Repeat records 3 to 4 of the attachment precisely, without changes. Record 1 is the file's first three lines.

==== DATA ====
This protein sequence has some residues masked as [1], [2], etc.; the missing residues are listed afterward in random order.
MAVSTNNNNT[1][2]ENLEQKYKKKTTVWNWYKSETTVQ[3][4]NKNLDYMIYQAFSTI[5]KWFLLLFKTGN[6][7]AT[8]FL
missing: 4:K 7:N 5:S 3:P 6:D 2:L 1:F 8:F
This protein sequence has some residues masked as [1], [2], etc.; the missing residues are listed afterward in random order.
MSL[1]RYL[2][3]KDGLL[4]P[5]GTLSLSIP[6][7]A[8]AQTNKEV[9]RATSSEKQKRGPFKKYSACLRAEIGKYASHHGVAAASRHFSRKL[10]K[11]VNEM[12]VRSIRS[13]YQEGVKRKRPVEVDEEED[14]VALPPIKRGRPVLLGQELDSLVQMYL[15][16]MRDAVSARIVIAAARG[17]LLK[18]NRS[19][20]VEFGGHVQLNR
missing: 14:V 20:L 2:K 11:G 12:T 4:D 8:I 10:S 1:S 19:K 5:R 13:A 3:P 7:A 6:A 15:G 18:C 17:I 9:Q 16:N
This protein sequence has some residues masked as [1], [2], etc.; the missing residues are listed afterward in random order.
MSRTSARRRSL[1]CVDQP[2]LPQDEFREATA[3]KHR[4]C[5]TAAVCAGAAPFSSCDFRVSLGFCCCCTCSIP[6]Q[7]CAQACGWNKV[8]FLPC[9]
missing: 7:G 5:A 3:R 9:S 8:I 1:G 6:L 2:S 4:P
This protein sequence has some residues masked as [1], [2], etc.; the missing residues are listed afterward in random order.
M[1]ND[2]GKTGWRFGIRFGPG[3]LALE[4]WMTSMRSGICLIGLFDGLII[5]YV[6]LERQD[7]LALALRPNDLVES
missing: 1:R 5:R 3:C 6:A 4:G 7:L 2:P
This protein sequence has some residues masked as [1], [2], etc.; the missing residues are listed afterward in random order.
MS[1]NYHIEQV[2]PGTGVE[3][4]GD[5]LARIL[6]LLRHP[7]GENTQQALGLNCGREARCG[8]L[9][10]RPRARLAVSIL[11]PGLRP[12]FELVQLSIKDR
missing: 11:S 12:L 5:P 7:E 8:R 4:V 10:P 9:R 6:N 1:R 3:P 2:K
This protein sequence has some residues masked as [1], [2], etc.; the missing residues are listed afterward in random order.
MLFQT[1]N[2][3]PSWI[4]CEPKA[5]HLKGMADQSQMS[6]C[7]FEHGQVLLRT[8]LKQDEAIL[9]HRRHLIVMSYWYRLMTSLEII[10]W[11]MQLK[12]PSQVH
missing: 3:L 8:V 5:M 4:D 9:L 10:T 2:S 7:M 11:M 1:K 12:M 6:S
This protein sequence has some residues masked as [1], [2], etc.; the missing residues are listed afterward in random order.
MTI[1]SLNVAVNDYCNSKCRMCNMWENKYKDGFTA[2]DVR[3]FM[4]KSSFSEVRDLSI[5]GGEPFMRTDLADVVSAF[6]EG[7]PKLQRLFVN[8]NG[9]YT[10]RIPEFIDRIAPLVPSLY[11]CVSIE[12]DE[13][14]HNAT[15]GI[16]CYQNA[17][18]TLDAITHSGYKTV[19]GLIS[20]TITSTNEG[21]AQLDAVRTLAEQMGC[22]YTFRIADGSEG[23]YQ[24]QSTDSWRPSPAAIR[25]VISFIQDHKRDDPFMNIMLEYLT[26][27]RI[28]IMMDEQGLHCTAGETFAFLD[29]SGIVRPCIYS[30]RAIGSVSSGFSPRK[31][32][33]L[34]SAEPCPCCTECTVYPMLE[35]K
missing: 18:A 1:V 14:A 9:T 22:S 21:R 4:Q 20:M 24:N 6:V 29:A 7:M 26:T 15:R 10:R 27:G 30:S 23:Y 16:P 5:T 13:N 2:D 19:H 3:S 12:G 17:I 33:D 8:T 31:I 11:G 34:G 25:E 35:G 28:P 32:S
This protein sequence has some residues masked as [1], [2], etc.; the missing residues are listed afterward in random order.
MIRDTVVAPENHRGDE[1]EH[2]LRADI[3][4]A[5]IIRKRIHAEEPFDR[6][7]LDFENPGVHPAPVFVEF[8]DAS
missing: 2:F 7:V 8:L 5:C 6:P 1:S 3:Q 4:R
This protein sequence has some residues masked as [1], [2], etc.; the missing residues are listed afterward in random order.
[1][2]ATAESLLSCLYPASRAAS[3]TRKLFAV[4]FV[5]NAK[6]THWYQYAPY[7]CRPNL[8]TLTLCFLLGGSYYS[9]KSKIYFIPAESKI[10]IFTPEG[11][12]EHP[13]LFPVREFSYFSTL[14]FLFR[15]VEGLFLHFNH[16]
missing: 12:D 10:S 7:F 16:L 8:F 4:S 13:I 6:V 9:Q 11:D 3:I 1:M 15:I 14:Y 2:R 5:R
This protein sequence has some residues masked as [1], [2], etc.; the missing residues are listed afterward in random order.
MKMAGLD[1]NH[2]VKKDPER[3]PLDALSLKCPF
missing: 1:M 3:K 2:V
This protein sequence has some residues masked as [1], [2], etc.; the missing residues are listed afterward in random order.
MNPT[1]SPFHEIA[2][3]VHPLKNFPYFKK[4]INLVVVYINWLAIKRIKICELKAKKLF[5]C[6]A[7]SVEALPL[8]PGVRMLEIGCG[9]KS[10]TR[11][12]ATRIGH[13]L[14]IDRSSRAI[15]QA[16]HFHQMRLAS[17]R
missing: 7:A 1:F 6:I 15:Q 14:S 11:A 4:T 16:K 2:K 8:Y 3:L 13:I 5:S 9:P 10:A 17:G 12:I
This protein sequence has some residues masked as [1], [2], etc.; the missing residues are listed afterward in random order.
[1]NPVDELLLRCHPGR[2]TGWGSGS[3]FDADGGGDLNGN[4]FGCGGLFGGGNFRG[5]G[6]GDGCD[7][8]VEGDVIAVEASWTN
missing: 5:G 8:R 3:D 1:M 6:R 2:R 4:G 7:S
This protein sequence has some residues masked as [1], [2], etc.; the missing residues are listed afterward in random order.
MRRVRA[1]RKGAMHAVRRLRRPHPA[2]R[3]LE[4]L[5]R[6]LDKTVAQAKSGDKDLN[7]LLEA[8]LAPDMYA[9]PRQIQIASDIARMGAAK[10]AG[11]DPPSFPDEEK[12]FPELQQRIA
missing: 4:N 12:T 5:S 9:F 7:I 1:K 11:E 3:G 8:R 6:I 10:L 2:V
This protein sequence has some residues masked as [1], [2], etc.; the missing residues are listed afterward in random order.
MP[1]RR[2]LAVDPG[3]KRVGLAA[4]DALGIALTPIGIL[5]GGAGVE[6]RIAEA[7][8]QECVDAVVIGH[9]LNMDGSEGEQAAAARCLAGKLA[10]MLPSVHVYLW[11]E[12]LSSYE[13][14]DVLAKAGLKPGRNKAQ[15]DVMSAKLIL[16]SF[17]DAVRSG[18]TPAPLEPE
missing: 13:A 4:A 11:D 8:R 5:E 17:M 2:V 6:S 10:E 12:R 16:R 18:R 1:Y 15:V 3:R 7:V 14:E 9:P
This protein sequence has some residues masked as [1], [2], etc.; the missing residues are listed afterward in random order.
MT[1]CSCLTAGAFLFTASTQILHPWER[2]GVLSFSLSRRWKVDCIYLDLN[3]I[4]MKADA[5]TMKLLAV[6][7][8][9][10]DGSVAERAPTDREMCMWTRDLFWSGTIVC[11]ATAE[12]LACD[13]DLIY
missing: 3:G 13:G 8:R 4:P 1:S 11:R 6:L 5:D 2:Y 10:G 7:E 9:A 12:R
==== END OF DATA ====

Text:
This protein sequence has some residues masked as [1], [2], etc.; the missing residues are listed afterward in random order.
MSRTSARRRSL[1]CVDQP[2]LPQDEFREATA[3]KHR[4]C[5]TAAVCAGAAPFSSCDFRVSLGFCCCCTCSIP[6]Q[7]CAQACGWNKV[8]FLPC[9]
missing: 7:G 5:A 3:R 9:S 8:I 1:G 6:L 2:S 4:P
This protein sequence has some residues masked as [1], [2], etc.; the missing residues are listed afterward in random order.
M[1]ND[2]GKTGWRFGIRFGPG[3]LALE[4]WMTSMRSGICLIGLFDGLII[5]YV[6]LERQD[7]LALALRPNDLVES
missing: 1:R 5:R 3:C 6:A 4:G 7:L 2:P